The Truth About The Invention Of The Audio Cassette Tape

People of a certain age can probably answer this question: What does a six-sided pencil or a pen have to with music? If you answered "you can use them to rewind a cassette tape," you're absolutely correct.

Cassette tapes helped change the music industry by allowing consumers to record their mixtapes without using the bulky recorders we often see in TV shows. They didn't need to lug around a briefcase-sized recorder; all they needed was one they could carry in one hand. The cassette revolutionized music, and it can be argued that it propelled so many underground artists to stardom. Before the cassette, it was a different world. If you wanted to record anything, you used a reel-to-reel recorder. People bought 8-track tapes or vinyl to listen to their favorite singers.

But the invention of the cassette tape started with a challenge to shrink down current records, more than a love for music. In 1962, Lou Ottens became the head of new product development at Philips in Belgium. According to NPR, Ottens wanted to make this new invention more affordable and, if successful, democratize it.

Ottens told The Register he had been working on a smaller version of the reel-to-reel tape recorder for a while. Philips began experimenting with figuring out how to create a more portable way to carry around music since the 1950s. Ottens' team of 40 had experience in design, and had already made a radio-sized, battery-powered reel-to-reel player, so they were very confident.

He just wanted to listen to music

Ottens wanted to invent something far easier to use. The Seattle Times wrote that one evening, Ottens wanted to listen to some classical music in his home. He'd been trying to thread the magnetic tape through the reel-to-reel recorder, and it wasn't going well. It took him hours before he could even get it to work. That experience galvanized the need for an easier way to listen to music. Ottens carried a small, thin, wooden block in his pocket to give him an idea of how portable their new tape should be, said NPR. (Ottens lost the wooden prototype when he used it to prop up a jack to change a flat tire.)

At this time, Philips' competitor, RCA, developed their version of a portable tape in 1958. It was not as small as Ottens' wooden prototype, but it was still half the size of the normal reel-to-reel. At first, said Techwalla, Philips didn't want to make the cassette as a means to distribute music. It was supposed to be a toy. But Ottens's invention was just too good. The tape was first unveiled during the 1963 Berlin Radio Show, explained Legacy Box. They called the tape the compact cassette, or the music cassette. The following year, it was introduced to the United States. Philips may have wanted to keep the manufacturing a secret, but Ottens really wanted others to enjoy his invention, so he convinced executives to share with other companies.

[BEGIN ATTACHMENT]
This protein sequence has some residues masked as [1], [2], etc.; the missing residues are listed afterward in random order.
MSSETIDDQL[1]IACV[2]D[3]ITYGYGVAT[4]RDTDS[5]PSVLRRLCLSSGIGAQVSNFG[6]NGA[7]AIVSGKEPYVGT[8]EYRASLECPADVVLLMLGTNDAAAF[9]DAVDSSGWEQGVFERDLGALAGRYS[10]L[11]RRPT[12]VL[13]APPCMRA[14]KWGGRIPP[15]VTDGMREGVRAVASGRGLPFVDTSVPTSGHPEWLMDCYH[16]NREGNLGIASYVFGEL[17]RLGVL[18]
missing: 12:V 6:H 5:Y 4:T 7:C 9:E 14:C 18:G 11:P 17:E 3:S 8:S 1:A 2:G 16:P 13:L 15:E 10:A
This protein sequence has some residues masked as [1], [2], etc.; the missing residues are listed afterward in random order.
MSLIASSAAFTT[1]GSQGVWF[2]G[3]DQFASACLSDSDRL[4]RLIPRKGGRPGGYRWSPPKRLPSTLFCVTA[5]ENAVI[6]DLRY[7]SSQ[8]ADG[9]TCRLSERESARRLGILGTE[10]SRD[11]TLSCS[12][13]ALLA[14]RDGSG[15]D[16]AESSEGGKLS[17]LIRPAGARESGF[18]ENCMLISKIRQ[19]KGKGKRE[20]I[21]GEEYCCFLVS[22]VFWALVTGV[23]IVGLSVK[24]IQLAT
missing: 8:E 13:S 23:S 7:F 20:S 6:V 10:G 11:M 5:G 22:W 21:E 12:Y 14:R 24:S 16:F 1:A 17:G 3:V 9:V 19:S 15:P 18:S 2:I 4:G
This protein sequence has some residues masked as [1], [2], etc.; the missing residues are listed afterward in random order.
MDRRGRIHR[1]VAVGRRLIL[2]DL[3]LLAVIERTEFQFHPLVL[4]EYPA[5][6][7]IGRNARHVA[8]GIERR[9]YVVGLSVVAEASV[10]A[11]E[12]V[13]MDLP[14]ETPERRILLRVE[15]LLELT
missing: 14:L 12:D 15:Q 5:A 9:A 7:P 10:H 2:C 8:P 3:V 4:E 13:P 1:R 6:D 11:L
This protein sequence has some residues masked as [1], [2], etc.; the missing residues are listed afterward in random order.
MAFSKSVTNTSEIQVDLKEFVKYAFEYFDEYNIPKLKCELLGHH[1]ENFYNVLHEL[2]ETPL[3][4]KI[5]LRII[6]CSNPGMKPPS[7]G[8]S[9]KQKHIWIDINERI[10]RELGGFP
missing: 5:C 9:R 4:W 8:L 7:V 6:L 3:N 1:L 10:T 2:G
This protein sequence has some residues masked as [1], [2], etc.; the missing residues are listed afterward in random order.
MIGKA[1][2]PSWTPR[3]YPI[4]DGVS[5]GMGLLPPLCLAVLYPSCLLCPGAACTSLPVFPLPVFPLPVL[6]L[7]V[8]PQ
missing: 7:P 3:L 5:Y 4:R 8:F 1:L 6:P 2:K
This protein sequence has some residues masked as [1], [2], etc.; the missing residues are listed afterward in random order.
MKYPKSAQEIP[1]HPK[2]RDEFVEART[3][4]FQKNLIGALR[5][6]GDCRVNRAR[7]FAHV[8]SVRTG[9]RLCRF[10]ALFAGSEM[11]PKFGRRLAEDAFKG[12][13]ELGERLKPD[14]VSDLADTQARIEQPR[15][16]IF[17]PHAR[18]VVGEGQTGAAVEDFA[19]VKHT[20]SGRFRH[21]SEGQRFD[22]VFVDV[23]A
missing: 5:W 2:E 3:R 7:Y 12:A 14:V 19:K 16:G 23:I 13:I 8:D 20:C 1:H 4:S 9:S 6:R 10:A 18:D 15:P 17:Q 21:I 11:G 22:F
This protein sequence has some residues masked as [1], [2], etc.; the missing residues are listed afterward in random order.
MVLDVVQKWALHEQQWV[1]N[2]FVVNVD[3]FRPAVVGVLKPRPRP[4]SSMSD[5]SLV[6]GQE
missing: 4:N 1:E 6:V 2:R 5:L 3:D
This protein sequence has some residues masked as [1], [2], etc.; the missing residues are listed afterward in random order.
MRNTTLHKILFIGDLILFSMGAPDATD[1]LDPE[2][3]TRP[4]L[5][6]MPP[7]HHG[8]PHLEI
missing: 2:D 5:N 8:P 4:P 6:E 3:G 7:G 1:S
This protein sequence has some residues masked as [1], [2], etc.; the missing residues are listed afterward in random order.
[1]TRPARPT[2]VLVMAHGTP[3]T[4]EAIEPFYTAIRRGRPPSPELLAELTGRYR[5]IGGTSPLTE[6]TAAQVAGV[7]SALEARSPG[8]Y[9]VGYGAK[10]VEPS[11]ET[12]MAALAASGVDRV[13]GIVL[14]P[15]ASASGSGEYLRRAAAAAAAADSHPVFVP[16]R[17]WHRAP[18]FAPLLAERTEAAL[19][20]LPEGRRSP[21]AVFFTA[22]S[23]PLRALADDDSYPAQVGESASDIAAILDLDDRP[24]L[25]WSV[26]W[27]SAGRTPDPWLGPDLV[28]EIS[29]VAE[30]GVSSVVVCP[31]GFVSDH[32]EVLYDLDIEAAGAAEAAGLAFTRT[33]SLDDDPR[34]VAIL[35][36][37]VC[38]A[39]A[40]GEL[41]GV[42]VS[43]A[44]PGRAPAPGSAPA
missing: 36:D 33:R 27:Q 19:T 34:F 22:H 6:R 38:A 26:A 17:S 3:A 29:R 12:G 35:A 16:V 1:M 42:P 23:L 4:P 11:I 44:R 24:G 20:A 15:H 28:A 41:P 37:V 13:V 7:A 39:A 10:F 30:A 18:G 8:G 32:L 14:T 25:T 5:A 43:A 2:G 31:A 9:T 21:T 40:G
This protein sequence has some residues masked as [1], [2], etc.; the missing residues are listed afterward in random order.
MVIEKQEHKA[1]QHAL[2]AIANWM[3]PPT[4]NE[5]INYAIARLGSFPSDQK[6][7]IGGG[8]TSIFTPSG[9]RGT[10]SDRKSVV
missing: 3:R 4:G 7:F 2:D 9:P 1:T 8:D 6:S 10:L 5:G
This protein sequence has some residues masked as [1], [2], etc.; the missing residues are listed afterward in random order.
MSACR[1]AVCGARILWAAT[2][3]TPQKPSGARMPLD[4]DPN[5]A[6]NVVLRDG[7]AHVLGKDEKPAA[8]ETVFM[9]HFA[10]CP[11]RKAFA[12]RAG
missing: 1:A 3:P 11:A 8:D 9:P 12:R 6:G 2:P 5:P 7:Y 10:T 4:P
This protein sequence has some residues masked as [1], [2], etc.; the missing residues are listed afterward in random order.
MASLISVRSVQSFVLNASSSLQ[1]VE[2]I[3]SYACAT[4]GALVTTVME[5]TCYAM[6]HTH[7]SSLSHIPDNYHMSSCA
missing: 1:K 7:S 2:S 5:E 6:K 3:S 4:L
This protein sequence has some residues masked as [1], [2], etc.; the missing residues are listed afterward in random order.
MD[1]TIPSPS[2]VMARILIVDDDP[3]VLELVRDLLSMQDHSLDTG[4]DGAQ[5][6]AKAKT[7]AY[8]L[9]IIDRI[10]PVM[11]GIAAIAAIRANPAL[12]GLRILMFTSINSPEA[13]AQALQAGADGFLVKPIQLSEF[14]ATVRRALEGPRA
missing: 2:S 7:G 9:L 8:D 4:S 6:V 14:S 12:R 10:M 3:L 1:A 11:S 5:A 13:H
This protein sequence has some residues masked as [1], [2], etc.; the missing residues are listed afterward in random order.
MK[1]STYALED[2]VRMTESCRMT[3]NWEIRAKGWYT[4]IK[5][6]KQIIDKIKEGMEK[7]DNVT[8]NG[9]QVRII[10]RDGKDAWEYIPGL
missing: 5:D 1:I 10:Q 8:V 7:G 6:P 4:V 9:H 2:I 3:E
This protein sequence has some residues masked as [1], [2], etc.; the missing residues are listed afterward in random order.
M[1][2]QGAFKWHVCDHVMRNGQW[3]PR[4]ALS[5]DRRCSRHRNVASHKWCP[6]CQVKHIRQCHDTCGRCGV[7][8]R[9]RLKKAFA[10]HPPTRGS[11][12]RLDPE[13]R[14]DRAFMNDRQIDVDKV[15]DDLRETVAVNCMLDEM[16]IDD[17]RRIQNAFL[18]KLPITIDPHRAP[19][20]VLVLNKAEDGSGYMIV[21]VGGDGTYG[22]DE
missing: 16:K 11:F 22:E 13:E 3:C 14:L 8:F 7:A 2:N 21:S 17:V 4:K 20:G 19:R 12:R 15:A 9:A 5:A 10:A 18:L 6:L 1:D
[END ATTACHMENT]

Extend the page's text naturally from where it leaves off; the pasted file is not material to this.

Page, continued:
It's back again

Ottens flew to Japan and spoke with engineers from Sony who were planning a rival tape. In the end, Ottens helped establish a standard form for the cassette tape, which immensely helped its popularity.

Per The New York Times, sales of the cassette tape exploded in the 1980s thanks to the Sony Walkman. In its early years, cassette tapes had terrible sound quality, but since development was opened to other companies, that improved over the next couple of years. It went from being a staple for taking voice notes to becoming a tool for emerging bands to record songs. Fans of these bands started clamoring for these tapes because they knew many of these songs weren't coming out on vinyl.

The Seattle Times even pointed out that big-name artists like Keith Richards of The Rolling Stones sleepily recorded the first few minutes of "Satisfaction" on cassette. Pretty soon, the cassette outsold the 8-track and vinyl. But, as with everything, even the mighty cassette tape became obsolete. Ottens, who just wanted to listen to classical music, helped develop the technology that replaced the cassette, the compact disc, or CD. When the CD came out in 1982, people were blown away by its fantastic sound quality. The release of the Sony Discman also increased sales.

Not to worry; much like vinyl, cassette tapes are making a come back, said Gear Patrol. Thanks in part to nostalgia, enthusiasts started collecting cassette tapes again, and artists like Taylor Swift, Lady Gaga, and The Weeknd even released their new albums on cassette.